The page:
This academic observer also questions such a compromise. He is doubtful that some ten million men, women, and children can be made to jump through numerous new political hoops to justify their existence and presence. Surely, a few illegals will submit, pay a $2,000 fine, undergo a background check, wait six years for a green card, and get in line for citizenship, but a large majority, millions of them, may defy the new law and continue in their labors. They also may march in the streets and wait to be arrested–by the thousands and even hundreds of thousands. Last year, 1.2 million undocumented workers were arrested inside U.S. boundaries, nearly 600,000 of them in Arizona. The new law may double and triple these numbers which, sooner or later, may trigger tragic events. As the candidates of both political parties out-tough each other and the political crackdown on illegal aliens is getting ever harsher, enforcement of the law, too, may become more arduous and hardheaded. It may even lead to some maltreatment and injury of prisoners, which the media are likely to reveal to the world. And if some illegal workers, for any reason, should ever be brutalized or killed by border guards and trigger-happy policemen, no matter how few there may be, the reports and pictures would horrify the American public and dismay the world. Surely, such a law, just like the Bill adopted by the House, would only intensify the storm that is swirling at the border.

It is unlikely that Congress will emerge with a sensible solution. Republican Party leaders who determine the Congressional agenda are calling for ever higher barriers along southern borders. They do not miss a day exclaiming: “Enforce the law, enforce the law. This is a nation of law.” They may prevail, but will discredit the party with every drop of Latino blood spilled at the border. As the storm intensifies, the Republican Party is likely to lose its political clout for many years to come.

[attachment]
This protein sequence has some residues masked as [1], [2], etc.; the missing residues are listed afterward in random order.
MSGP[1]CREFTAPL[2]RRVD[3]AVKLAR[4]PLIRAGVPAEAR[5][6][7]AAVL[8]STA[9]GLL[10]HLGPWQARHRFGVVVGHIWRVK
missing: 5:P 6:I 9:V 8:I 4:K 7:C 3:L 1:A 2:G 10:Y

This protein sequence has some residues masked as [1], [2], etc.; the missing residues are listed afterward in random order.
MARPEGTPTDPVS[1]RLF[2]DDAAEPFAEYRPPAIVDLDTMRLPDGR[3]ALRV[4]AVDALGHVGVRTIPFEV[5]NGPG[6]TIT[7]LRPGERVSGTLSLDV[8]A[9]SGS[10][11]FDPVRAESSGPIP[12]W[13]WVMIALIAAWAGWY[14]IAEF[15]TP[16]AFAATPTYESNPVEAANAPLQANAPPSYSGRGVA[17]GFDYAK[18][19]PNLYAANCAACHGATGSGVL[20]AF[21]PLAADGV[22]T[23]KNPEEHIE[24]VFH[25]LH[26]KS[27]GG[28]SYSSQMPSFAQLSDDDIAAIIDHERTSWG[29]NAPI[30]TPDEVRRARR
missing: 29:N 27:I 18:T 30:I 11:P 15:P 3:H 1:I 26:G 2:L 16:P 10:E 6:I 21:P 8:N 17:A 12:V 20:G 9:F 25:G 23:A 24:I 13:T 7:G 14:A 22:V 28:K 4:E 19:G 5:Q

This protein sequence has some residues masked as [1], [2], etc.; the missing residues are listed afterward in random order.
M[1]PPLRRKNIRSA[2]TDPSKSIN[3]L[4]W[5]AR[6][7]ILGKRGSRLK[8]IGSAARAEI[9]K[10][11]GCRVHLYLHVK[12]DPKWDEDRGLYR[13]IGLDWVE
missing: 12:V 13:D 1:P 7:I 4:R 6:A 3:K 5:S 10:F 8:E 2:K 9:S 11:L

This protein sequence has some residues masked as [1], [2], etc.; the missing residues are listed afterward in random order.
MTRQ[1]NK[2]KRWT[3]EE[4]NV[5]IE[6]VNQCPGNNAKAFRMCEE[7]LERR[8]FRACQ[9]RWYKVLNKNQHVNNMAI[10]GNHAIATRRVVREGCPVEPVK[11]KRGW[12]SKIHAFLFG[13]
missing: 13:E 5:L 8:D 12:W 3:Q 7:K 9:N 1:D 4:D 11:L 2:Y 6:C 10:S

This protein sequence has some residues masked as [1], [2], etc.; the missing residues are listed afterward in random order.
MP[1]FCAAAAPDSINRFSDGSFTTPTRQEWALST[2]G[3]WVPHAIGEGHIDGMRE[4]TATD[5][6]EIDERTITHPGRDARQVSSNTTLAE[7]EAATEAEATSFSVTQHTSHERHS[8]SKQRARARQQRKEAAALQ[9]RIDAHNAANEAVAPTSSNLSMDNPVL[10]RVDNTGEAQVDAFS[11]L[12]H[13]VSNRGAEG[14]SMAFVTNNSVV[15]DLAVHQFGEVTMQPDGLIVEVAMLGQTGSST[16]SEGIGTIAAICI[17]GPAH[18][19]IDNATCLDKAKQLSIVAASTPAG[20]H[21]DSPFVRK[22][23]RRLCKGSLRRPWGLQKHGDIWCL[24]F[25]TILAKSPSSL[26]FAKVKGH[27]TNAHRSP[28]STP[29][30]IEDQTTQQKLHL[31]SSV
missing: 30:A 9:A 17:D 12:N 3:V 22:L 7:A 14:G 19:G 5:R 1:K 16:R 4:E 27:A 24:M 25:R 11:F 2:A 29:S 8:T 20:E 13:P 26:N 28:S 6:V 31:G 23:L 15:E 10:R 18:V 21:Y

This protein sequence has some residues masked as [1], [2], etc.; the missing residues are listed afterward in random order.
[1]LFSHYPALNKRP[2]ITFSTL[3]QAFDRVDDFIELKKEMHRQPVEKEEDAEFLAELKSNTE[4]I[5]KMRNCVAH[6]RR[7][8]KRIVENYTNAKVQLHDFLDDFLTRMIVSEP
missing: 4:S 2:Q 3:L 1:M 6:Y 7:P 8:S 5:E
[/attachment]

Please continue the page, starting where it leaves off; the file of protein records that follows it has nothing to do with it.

Politics, as practiced today, is the systematic organization of economic conflict. This observer is saddened and hurt by political follies and fury that threaten social peace and cooperation. He would make social peace the primary objective and mission of his course of action. Peace be to this country and prosperity within its borders. A one- or two-year cooling-off or truce in political agitation and Congressional legislation may calm the tempers and clear the minds. He would walk in the footsteps of the Founding Fathers who, in 1790, passed the Naturalization Act granting citizenship to people “of good moral character” who had been in the country for two years. He would grant amnesty to all illegal aliens “of good moral character” who have been working for two years, as well as to their spouses and children. Since frightened employers could not be expected to testify about employment and good moral character, he would accept the testimony of a worker’s priest. Nearly all Latinos are members of the Roman Catholic Church. If they wish to become U.S. citizens, he would expect them to return to their native countries, at their leisure, and then re-enter the United States, with their working papers in hand, and commence the usual five-year naturalization process. It is the way of peace.

The pressures of migration will continue to grow as long as the difference between the rates of labor productivity and standards of living continues to widen. No matter how high the border barriers may be and how many armed Minutemen may patrol the border, they will come, risking their lives, in order to find a new beginning in the country forged by earlier immigrants. To mitigate and alleviate this pressure of migration, a sensible United States policy would strive to reduce the pressures by diminishing the difference. It could promote an unhampered private-property market order in Mexico and other Central American countries, which would lead to rapid economic expansion, rising labor productivity, and immediate reduction in the migration pressures. It would appoint the most successful and knowledgeable American-Latino entrepreneurs to positions of ambassador and consul in every Central American city, and expect them to share their know-how freely. As the people hear them and follow their example, as wage rates and standards of living approach U.S. rates, many illegal aliens may even decide to leave their unfriendly environment and go back home.